Derek Gehl’s Internet Marketing Center – An Unbiased Review

Overview

Corey Rudl was the founder and original owner of the Internet Marketing Center. He started by publishing his own book called Car Secrets Revealed. When a friend suggested he put it up on the Internet, he responded, “What’s the Internet?”

Eventually, through trial and error Rudl built his sales to phenomenal levels, and decided it was time to begin selling courses based on the techniques he had developed over the years. The Internet Marketing Center was born.

By the year 2005 it had grown to over $40 Million/year.

Over the past few years Rudl had taken on a friend as a sidekick, Derek Gehl, who had marketing experience of his own. The two worked side by side.

Then in June 2005, about the same time I was forming this website, a tragedy took place when Corey Rudl perished in a car accident. Derek Gehl soon took the helm and over the remainder of the year continued to grow the company to about $57 Million.

I’ve been fortunate to have developed a close working relationship with some of the staff, though I haven’t corresponded with Derek Gehl himself, and they have been so kind as to allow me to view nearly all the products in order to present my reviews to you.

Positive

According to Alexa, the Internet Marketing Center’s marketingtips.com comes in second only to Ken Evoy’s Sitesell.com among the big Internet marketing guru’s sites. That’s an amazing feat.

On videos, Derek Gehl certainly came off as the less slick speaker than his predecessor Corey Rudl, and was often interrupted and corrected by Corey Rudl. He never had quite the delivery Corey had. However, over time Gehl has come into his own as a powerful presenter in his own right.

The IMC’s strongest areas of teaching are

· Email marketing

· Automation of your business

· Aggressive testing

Email marketing is primary to Rudl’s methods. By “email marketing’ he isn’t talking about spamming, but mainly about building a huge email list via newsletter (ezine) offerings, and permission-based email advertising. However, in his earlier versions of his “Insider Secrets” course he came under fire for showing readers how to spam. That has since been cleaned up.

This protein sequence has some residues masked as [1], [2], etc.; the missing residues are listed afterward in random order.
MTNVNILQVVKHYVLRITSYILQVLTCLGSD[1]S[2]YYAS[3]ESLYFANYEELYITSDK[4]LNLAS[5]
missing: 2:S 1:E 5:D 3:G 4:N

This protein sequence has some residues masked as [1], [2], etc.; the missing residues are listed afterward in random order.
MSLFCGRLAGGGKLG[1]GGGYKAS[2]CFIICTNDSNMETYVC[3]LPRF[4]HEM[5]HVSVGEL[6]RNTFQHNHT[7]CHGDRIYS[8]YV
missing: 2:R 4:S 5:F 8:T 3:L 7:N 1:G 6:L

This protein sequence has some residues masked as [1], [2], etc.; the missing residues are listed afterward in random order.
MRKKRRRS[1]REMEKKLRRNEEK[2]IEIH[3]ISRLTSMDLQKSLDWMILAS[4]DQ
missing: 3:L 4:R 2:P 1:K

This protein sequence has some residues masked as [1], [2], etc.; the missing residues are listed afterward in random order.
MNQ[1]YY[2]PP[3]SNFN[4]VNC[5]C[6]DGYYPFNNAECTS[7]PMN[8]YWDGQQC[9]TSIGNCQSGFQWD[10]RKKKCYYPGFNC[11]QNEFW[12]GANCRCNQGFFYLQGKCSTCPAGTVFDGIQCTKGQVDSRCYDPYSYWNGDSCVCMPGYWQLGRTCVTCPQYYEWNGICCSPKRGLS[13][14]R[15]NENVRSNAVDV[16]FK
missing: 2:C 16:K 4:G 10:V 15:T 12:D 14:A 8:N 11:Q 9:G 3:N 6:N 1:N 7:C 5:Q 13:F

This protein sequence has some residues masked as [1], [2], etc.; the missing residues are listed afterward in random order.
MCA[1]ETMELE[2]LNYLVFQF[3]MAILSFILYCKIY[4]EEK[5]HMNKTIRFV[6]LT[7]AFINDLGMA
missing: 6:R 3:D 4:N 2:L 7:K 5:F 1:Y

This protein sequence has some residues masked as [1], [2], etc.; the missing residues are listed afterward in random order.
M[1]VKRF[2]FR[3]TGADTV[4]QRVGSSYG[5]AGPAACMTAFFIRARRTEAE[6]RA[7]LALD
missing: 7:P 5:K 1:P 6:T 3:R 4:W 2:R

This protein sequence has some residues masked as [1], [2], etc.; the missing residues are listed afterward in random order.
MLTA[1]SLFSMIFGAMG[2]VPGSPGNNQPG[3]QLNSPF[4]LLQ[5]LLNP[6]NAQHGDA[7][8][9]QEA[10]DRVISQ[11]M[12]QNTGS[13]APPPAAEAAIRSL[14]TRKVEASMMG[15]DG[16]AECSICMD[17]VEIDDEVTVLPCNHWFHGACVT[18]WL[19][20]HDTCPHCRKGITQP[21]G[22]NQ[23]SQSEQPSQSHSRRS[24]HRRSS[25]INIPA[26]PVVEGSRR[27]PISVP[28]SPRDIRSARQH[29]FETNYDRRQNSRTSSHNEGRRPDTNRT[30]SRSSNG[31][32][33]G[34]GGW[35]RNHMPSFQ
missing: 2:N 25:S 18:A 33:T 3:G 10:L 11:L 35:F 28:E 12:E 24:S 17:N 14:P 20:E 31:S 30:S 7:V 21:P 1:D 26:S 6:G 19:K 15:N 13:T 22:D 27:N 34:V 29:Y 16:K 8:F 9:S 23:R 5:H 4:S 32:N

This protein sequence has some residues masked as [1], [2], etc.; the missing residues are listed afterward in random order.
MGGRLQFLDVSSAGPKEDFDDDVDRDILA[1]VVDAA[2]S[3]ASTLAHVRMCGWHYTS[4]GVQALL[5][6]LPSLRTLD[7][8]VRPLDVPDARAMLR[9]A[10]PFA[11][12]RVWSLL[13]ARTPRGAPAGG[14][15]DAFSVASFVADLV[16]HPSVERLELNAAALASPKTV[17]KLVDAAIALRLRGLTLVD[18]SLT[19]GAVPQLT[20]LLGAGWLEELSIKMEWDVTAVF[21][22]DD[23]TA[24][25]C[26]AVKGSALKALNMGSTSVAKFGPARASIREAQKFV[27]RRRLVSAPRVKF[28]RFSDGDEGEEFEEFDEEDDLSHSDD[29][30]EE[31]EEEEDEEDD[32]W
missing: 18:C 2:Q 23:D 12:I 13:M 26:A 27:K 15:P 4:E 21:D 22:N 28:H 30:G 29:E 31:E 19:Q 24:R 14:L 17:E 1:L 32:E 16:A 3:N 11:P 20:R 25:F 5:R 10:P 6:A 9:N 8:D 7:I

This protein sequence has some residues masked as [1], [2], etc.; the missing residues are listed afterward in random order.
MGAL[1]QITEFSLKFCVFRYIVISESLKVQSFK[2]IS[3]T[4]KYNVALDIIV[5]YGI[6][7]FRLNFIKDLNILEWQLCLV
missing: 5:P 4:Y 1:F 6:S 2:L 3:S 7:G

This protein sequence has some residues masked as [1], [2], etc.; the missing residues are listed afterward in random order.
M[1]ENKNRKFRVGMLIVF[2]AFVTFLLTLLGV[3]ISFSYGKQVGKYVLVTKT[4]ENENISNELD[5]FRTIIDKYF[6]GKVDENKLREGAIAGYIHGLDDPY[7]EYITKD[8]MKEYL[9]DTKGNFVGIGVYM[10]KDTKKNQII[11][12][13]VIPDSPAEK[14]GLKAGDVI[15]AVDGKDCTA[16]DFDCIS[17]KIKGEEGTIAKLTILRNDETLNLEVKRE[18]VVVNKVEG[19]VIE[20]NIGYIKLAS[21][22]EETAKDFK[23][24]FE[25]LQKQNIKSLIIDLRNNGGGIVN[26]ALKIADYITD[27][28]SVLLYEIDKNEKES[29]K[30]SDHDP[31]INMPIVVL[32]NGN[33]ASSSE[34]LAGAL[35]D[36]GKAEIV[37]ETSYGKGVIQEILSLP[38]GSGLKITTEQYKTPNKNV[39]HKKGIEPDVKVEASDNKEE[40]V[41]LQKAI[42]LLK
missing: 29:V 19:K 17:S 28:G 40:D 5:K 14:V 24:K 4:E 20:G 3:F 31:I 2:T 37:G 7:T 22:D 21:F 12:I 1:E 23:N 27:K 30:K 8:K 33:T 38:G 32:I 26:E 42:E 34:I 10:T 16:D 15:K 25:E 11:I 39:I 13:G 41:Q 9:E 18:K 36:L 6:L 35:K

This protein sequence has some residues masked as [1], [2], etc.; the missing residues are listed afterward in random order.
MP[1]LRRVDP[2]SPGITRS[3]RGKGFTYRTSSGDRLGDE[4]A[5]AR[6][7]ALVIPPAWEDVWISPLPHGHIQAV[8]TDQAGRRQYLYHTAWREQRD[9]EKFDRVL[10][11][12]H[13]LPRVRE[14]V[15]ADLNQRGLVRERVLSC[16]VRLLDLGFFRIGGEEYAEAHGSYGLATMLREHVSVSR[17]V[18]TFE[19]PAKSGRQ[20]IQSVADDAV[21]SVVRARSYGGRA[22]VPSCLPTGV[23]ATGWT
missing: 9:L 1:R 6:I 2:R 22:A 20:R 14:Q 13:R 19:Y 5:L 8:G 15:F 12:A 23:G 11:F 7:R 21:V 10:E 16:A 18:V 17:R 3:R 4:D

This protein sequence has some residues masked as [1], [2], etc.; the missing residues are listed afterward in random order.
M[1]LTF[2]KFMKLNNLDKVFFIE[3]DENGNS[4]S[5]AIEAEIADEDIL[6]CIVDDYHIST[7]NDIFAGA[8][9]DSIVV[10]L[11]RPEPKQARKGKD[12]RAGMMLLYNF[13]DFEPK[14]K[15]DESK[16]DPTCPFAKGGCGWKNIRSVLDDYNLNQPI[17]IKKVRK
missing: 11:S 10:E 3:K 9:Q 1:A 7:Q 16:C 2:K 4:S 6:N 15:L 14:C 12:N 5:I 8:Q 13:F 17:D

Rudl’s emphasis on automation is a point well taken. He acknowledges that Internet marketing simply isn’t an area where you can work an hour or two a day and sit on the beach the rest of the time. He knows your time will be at a premium, and he encourages you to automate as many things as possible through autoresponder, automated shopping carts and auto e-delivery of products where possible. He provides an onslaught of software for this purpose – which may well be part of the reason for his emphasis on automation — to sell you his software.

Aggressive testing was at the heart of Rudl’s own success, and he makes no bones about telling you the importance of doing the same. While pretty much everybody tells you the importance of testing, Rudl made it the focus of everything. The biggest problem with the way most gurus tell you to test, is that they encourage you to try one thing (say a headline) for a time, then try another, and see if your bottom line changes. But there is an inherent flaw in this method, which Rudl recognized. Suppose between week 1 and week 2 a magazine article features my site or product (I should be so lucky). They are sending pre-filtered traffic to my website, and my conversion rate is likely to be better in week 2. My headline may actually be hurting me, not helping, for all I know.

Rudl’s answer to this was to use testing software that concurrently and randomly directs traffic to two different views of the site, and allows you to compare the conversion rate at the same span of time. That is much more scientific. internetmarketing bureau

Unfortunately, the IMC has no products specifically devoted to teaching testing techniques nor any software for the purpose. This is a big gap in their offerings.

One last very positive note is the newsletter – particularly the earlier ones. Nearly all the teaching the company did was echoed in the newsletter. These days it is more a sales letter than an instruction letter, but the archives are still available on the site and are a good free education.

Negative:

Corey Rudl’s and now Derek Gehl’s back-end tactics have come under a lot of fire. No matter what you buy from him, at rather high prices no less, you’ll quickly learn it isn’t nearly enough. If you buy a course, you’ll be told you need several expensive software packages. If you buy software, you’ll need to upgrade to the pro edition. If you think he’s sending you everything you need to know in a course, you’ll soon learn you “need” his course on the super secrets that he himself uses, which he claims no other marketers will tell you about. Back-ending is a valid methodology, and to be expected, but when you get the feeling that you were tricked into something you didn’t see coming, you feel duped. That doesn’t mean the products aren’t valuable – they are. But be prepared.

 

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